In Winter 2019, three Indigenous students from Wilfrid Laurier University (Ontario, Canada) and three Indigenous students from Syracuse University (New York, USA) will exchange places and work together to develop Indigenous curriculum content.
“This program will be an exciting and unusual opportunity for Indigenous students to influence and have input into curriculum development,” says Jean Becker, Senior Advisor of Indigenous Initiatives.
Through funding from Santander Bank through the 100,000 Strong in the Americas Innovation Fund, Laurier developed the Indigenous Mobility and Curriculum Across Borders program in partnership with three American universities and two Indigenous partner organizations.
Laurier associate professors Kevin Spooner (North American Studies and History) and Lucy Luccisano (Sociology) heard about the grant competition for innovative study abroad partnerships and collaboration from the U.S. Consulate in Toronto. Spooner and Luccisano were immediately interested in doing something to fill the gaps left by typical exchange programs.
“We hadn’t in the past seen many Indigenous students applying to go on exchange,” says Luccisano. “Also, usually students go on their own and it’s a very individual experience. We wanted to do something different.”
To refine their idea, Spooner and Luccisano worked with Becker; Erin Hodson (Indigenous Curriculum Specialist); Lianne Leddy (Assistant Professor of Indigenous Studies) and Phyllis Power (Manager of Global Engagement Programming).
The team developed the vision of a curriculum development project that would see students working with academic and community mentors. Syracuse University became the primary partner, with the University of Buffalo, Cornell University, Woodland Cultural Centre and Skä•noñh – Great Law of Peace Center also coming on board.
The majority of costs to the students will be covered through the one-time Santander grant, as well as other funding and in-kind support from the partners and several Laurier departments. The partners are working on ways to make the exchange sustainable for the future.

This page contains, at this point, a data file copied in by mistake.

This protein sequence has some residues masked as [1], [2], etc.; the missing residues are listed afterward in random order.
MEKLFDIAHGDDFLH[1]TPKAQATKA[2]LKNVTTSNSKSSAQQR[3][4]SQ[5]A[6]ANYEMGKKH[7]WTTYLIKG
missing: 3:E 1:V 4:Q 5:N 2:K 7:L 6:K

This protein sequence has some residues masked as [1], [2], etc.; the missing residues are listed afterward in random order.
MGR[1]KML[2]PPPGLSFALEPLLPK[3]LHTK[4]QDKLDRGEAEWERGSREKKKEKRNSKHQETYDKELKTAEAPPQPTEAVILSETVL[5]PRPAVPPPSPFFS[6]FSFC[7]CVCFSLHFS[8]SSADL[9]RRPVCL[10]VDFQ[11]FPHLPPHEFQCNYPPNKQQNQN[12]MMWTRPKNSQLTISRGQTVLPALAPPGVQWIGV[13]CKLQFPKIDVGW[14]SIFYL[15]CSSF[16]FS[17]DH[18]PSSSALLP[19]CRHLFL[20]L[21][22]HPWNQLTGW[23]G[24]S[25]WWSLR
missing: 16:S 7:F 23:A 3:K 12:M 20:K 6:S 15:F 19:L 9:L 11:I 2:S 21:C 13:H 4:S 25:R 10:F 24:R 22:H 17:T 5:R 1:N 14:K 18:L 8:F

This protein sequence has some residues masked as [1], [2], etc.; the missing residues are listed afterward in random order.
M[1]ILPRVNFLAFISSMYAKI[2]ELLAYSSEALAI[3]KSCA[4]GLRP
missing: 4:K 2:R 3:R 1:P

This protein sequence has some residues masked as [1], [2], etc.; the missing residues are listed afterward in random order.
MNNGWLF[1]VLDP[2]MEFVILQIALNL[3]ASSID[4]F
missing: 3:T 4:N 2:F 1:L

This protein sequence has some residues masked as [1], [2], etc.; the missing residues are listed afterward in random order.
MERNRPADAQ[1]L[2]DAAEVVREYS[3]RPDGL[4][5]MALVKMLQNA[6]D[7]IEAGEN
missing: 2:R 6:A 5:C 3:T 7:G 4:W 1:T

DEVELOPING INDIGENOUS CURRICULUM
The three Laurier students will be in Syracuse, while the three Syracuse students may go to the Laurier Brantford or Waterloo campus depending on their majors. All six participating students will maintain close contact as they work on their curriculum development projects. At the end of the term, all students will present their work at a one-day symposium hosted by Laurier in Waterloo.
The envisioned end result is six online curriculum modules that can be used as resources and incorporated into courses at any of the partner institutions. Students will also be able to access the content for research purposes.
Hodson hopes the student-developed content will result in non-Indigenous students learning more about Indigenous issues and future Indigenous students seeing themselves better reflected and valued in class.
MAKING INDIGENOUS SPACES IN AND OUT OF CLASS
When the Syracuse students arrive, Hodson hopes their professors will reach out to her so she can suggest ways to better incorporate Indigenous voices, culture and knowledge into their classes.
However, Hodson’s work goes well beyond one exchange program. She already works extensively with willing instructors across the university to improve the representation of Indigenous people in curricula. She sometimes makes knowledge-related suggestions, such as readings or guest speakers, and/or process-related suggestions, such as allowing students to incorporate lived experience into assignments.
Hodson says there is room to make space for Indigenous people and ways of knowing without sacrificing academic rigour, regardless the field of study.
“Indigenous students go to school to help our people in ways that we can, so whether that’s through physics, social work or music, there’s a place for their culture within that study,” says Hodson.
Laurier offers a variety of Indigenous Initiatives and Services on the Brantford and Waterloo campuses, including academic and personal counselling, visiting elders, Indigenous peer mentors, community gardens, and access to smudging and traditional medicines. Syracuse also has resources and services in place to help support Indigenous students.
Indigenous students from any faculty interested in applying for the exchange program should contact Kevin Spooner at email@example.com or Lucy Luccisano at firstname.lastname@example.org for more information.